What knitting?

Looking for signs of new knitting? Don't look here -- at least not today! 

Monday, our 13 year old Saturn, which I bought used almost 9 years ago and which has served us very well, decided that it has had enough and the transmission began to fail. I say began to because it's more or less okay on flat roads, but just try to find any in Belfast. So this meant our plans to replace the car had to move into high gear. Which meant we had to A) find a good used car that is not an SUV or truck, and believe me that is NOT easy these days and B) secure a car loan to purchase said car. The stars all aligned perfectly for us. We found a terrific 2001 Subaru Outback with only 86,000 miles and our credit union said they would be happy to loan us the money. So yesterday was spent on the telephone -- working out the details of the loan, putting a deposit on the car, getting an insurance binder on it, getting the VIN number to the credit union. And then, well, we have to sign the papers. Now my wonderful credit union is in Portland. We have been together through thick and thin since my divorce 15 years ago. So they wanted us to come there to sign the papers. But, well, formerly trusty Saturn won't drive there. So they overnighted the papers to us -- we're waiting on them now -- and then we overnight them back. And THEN we get the car. Tomorrow we hope.

Quick look

This morning is for quick looks --

First at the garden. We have been getting some rain almost every day for the last week or so. And in between showers, sun and warm temperatures. So the garden is going crazy!

Here is the tomato jungle in the lower garden --

                  tomato jungle 

And the winter squash --


Th Jaune Flamme tomato, which is in a container up close to the house, is covered with clusters of fruit --


And a quick look at how I begin to work on a design. Eve's Temptation is undergoing a change. I am not an artist so I make scratchy drawings like this -- note the exquisite detail


and then I start playing with stitches and combinations of stitches. And then a swatch. Then the gazillion hours of attempting to chart it. THEN knitting.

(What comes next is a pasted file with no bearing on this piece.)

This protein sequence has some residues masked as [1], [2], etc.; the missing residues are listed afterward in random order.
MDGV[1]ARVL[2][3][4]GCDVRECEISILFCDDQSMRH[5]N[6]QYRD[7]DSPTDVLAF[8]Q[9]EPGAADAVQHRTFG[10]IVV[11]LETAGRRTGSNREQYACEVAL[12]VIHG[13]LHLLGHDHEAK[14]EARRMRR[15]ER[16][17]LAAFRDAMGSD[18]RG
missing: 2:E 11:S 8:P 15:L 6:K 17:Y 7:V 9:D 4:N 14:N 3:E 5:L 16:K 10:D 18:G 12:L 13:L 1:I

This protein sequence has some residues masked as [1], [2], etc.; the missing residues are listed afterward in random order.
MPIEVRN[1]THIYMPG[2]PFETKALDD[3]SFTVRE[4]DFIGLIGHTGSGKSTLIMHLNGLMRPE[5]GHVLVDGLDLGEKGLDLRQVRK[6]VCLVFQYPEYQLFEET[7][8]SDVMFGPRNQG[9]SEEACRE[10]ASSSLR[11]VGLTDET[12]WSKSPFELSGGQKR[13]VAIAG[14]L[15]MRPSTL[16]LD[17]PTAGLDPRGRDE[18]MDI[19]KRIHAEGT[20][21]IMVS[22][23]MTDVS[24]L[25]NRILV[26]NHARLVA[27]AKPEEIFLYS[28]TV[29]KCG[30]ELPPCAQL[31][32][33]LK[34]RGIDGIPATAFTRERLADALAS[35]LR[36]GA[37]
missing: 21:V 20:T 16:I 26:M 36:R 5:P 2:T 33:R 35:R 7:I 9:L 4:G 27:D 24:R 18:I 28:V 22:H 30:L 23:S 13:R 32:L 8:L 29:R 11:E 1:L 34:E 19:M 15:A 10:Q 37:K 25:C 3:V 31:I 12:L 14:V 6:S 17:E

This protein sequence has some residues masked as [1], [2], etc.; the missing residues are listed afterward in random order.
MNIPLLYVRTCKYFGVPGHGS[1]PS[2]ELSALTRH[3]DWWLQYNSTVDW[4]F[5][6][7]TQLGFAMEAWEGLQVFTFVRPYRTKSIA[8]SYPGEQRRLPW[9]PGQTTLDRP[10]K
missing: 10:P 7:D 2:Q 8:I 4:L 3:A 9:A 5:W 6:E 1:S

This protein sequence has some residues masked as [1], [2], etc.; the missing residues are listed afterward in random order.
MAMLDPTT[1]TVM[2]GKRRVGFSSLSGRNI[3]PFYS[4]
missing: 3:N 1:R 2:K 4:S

Spike surveys this and suggests I get to work -- lots to do today.


Who's next?

You'd think my muse would take a break now that I have finished Medea, but noooo. No sooner had I finished grafting, then she cranked up the ideas again. I thought I would turn next to Demeter and Persephone -- in fact I have ordered some yarn to be custom dyed for me from Kim of Woolen Rabbit. And that one will happen. But...

Wednesday as I was reading Answer to Job for my Jung Study Group, Eve lingered in my thoughts. And Thursday evening, as I was teaching my beaded lace class, I saw the yarn -- Dream in Color Baby in the perfect green


and thus was Eve's Temptation born.

I spent most of yesterday and today playing with possibilities. I want a stole, pointed on each end with a snake running the length in the center third of the stole. And somewhere in the middle, on either side of the snake, will be paired tree of life motifs. On each end will be a nice 8mm red bead, representing the apple. So I need to figure out the outer thirds and decide what motifs I want there. The snake was quite a challenge and I am knitting a big swatch now to see if I like it -- imagine a 48 stitch, 104 row repeat! 

Medea Stole


                     An original design by Cheryl Fuller








Size:  31 inches wide by 90 inches long

Materials:  1900-2200 yards 2 ply lace weight yarn

Beads : 2500 main color (I used silver-lined red); 350 gold (I used silver lined light gold)

Size 3 mm-3.50 mm (2.5 -4 US) needles

Size 14 or 16 crochet hook (for beading)

Tapestry needle

Stitch holder

Prototype was knit with: 

Two strands cashmere/merino/viscose from


6 stitches = 1 inch

Skills needed include: 

Intermediate lace experience  and chart reading

© Cheryl Fuller, 2007. All  rights reserved.